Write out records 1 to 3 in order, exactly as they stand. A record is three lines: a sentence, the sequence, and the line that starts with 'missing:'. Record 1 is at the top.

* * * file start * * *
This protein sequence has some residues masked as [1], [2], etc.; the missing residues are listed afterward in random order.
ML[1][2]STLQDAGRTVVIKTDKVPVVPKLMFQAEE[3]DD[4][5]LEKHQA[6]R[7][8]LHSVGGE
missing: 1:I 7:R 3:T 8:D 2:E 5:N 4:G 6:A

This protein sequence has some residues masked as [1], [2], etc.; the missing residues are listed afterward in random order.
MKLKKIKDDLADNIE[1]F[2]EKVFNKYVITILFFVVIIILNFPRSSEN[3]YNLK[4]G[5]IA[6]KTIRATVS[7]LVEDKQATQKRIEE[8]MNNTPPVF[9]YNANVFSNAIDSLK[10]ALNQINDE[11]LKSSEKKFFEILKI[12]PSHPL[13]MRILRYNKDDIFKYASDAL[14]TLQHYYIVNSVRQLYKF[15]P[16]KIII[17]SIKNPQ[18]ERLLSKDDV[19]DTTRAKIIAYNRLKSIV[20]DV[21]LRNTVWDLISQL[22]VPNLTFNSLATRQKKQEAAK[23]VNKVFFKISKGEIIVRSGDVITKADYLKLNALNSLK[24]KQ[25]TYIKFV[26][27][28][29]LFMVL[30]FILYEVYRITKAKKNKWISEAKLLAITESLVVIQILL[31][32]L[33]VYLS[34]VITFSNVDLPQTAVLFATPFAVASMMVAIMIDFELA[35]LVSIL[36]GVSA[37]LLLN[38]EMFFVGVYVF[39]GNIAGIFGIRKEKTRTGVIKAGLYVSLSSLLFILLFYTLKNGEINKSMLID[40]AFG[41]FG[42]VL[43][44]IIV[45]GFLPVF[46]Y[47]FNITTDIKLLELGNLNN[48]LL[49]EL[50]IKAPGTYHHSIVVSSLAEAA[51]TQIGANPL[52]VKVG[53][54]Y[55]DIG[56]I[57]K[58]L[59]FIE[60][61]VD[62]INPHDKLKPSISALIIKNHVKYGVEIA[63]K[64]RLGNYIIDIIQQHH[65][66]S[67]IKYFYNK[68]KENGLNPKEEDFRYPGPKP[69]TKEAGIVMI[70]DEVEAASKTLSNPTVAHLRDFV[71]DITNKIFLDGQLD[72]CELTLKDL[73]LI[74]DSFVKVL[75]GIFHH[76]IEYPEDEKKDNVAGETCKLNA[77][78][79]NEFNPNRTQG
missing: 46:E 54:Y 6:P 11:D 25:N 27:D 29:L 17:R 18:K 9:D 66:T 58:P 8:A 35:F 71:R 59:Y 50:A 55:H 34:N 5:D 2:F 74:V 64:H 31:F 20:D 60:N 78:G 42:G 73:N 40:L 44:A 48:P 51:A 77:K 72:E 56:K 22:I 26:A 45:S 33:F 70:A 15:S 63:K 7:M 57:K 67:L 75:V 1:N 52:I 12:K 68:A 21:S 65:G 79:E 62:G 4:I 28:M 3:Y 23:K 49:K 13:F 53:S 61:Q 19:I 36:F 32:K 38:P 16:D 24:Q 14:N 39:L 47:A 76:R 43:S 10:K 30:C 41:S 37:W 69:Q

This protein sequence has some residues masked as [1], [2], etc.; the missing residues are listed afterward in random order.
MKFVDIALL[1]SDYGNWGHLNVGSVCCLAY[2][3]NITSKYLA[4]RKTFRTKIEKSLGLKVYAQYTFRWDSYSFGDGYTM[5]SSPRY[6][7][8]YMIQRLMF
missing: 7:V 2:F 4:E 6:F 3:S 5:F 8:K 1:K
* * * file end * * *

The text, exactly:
This protein sequence has some residues masked as [1], [2], etc.; the missing residues are listed afterward in random order.
ML[1][2]STLQDAGRTVVIKTDKVPVVPKLMFQAEE[3]DD[4][5]LEKHQA[6]R[7][8]LHSVGGE
missing: 1:I 7:R 3:T 8:D 2:E 5:N 4:G 6:A

This protein sequence has some residues masked as [1], [2], etc.; the missing residues are listed afterward in random order.
MKLKKIKDDLADNIE[1]F[2]EKVFNKYVITILFFVVIIILNFPRSSEN[3]YNLK[4]G[5]IA[6]KTIRATVS[7]LVEDKQATQKRIEE[8]MNNTPPVF[9]YNANVFSNAIDSLK[10]ALNQINDE[11]LKSSEKKFFEILKI[12]PSHPL[13]MRILRYNKDDIFKYASDAL[14]TLQHYYIVNSVRQLYKF[15]P[16]KIII[17]SIKNPQ[18]ERLLSKDDV[19]DTTRAKIIAYNRLKSIV[20]DV[21]LRNTVWDLISQL[22]VPNLTFNSLATRQKKQEAAK[23]VNKVFFKISKGEIIVRSGDVITKADYLKLNALNSLK[24]KQ[25]TYIKFV[26][27][28][29]LFMVL[30]FILYEVYRITKAKKNKWISEAKLLAITESLVVIQILL[31][32]L[33]VYLS[34]VITFSNVDLPQTAVLFATPFAVASMMVAIMIDFELA[35]LVSIL[36]GVSA[37]LLLN[38]EMFFVGVYVF[39]GNIAGIFGIRKEKTRTGVIKAGLYVSLSSLLFILLFYTLKNGEINKSMLID[40]AFG[41]FG[42]VL[43][44]IIV[45]GFLPVF[46]Y[47]FNITTDIKLLELGNLNN[48]LL[49]EL[50]IKAPGTYHHSIVVSSLAEAA[51]TQIGANPL[52]VKVG[53][54]Y[55]DIG[56]I[57]K[58]L[59]FIE[60][61]VD[62]INPHDKLKPSISALIIKNHVKYGVEIA[63]K[64]RLGNYIIDIIQQHH[65][66]S[67]IKYFYNK[68]KENGLNPKEEDFRYPGPKP[69]TKEAGIVMI[70]DEVEAASKTLSNPTVAHLRDFV[71]DITNKIFLDGQLD[72]CELTLKDL[73]LI[74]DSFVKVL[75]GIFHH[76]IEYPEDEKKDNVAGETCKLNA[77][78][79]NEFNPNRTQG
missing: 46:E 54:Y 6:P 11:D 25:N 27:D 29:L 17:R 18:K 9:D 66:T 58:P 8:A 35:F 71:R 59:Y 50:A 55:H 34:N 5:D 2:F 74:V 64:H 31:F 20:D 60:N 78:G 42:G 73:N 40:L 44:A 48:P 51:A 77:K 72:E 56:K 22:I 26:A 45:S 33:F 70:A 15:S 63:K 7:M 57:K 67:L 75:V 1:N 52:I 12:K 68:A 21:S 65:G 79:E 62:G 4:I 28:M 3:Y 23:K 49:K 13:F 53:S 61:Q 19:I 36:F 32:K 38:P 16:D 24:Q 14:N 39:L 47:A 76:R 43:S 10:K 30:C 41:S 37:W 69:Q

This protein sequence has some residues masked as [1], [2], etc.; the missing residues are listed afterward in random order.
MKFVDIALL[1]SDYGNWGHLNVGSVCCLAY[2][3]NITSKYLA[4]RKTFRTKIEKSLGLKVYAQYTFRWDSYSFGDGYTM[5]SSPRY[6][7][8]YMIQRLMF
missing: 7:V 2:F 4:E 6:F 3:S 5:F 8:K 1:K